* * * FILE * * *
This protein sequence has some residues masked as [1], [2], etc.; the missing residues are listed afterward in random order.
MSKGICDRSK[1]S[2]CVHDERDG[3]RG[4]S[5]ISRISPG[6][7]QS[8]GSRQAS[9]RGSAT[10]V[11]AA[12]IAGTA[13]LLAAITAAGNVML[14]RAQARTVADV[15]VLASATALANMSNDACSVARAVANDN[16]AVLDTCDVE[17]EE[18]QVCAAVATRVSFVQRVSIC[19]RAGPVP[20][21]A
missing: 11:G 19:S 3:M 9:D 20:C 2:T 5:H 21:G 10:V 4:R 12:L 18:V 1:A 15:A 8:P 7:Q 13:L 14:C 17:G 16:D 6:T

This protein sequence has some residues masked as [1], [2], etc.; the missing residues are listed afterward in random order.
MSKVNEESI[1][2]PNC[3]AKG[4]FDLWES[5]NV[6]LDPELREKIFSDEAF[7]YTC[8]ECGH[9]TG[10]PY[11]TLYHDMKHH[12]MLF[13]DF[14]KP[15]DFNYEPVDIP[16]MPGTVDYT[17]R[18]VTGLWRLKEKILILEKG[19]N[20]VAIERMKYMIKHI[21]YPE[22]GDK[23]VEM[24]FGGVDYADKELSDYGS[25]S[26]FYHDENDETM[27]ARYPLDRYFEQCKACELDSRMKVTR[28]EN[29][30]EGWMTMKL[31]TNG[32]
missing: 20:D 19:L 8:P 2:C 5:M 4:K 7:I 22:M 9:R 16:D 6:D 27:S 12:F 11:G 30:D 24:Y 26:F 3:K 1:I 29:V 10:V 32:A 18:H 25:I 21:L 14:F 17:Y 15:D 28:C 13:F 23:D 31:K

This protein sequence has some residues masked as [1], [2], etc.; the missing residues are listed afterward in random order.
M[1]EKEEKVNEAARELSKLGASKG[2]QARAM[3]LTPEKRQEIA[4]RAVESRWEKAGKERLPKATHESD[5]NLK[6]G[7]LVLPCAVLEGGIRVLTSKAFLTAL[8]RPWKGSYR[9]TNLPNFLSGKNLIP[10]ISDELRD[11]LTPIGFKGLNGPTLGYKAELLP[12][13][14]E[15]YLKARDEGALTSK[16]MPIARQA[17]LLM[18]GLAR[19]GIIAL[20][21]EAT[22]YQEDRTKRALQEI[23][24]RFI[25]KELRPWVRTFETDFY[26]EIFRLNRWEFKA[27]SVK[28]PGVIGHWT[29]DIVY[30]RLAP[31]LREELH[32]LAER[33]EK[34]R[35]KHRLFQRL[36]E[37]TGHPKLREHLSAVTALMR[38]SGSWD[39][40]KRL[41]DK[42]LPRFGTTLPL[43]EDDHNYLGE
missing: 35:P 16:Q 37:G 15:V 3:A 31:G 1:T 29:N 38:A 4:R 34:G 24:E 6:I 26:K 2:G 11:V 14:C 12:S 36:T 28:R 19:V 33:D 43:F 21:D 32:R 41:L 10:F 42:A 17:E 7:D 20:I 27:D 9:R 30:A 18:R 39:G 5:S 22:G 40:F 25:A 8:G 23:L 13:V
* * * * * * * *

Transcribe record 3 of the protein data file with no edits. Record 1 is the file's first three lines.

This protein sequence has some residues masked as [1], [2], etc.; the missing residues are listed afterward in random order.
M[1]EKEEKVNEAARELSKLGASKG[2]QARAM[3]LTPEKRQEIA[4]RAVESRWEKAGKERLPKATHESD[5]NLK[6]G[7]LVLPCAVLEGGIRVLTSKAFLTAL[8]RPWKGSYR[9]TNLPNFLSGKNLIP[10]ISDELRD[11]LTPIGFKGLNGPTLGYKAELLP[12][13][14]E[15]YLKARDEGALTSK[16]MPIARQA[17]LLM[18]GLAR[19]GIIAL[20][21]EAT[22]YQEDRTKRALQEI[23][24]RFI[25]KELRPWVRTFETDFY[26]EIFRLNRWEFKA[27]SVK[28]PGVIGHWT[29]DIVY[30]RLAP[31]LREELH[32]LAER[33]EK[34]R[35]KHRLFQRL[36]E[37]TGHPKLREHLSAVTALMR[38]SGSWD[39][40]KRL[41]DK[42]LPRFGTTLPL[43]EDDHNYLGE
missing: 35:P 16:Q 37:G 15:V 3:A 31:G 1:T 29:N 38:A 4:R 34:G 24:E 6:I 26:K 2:G 11:V 14:C 12:S 36:T 28:R 19:V 33:D 43:F 21:D 32:R 41:L 10:F 42:A 17:E 7:D 20:I 27:D 9:R 30:A 18:R 39:G 5:S 22:G 40:F 25:A 8:G 23:L 13:V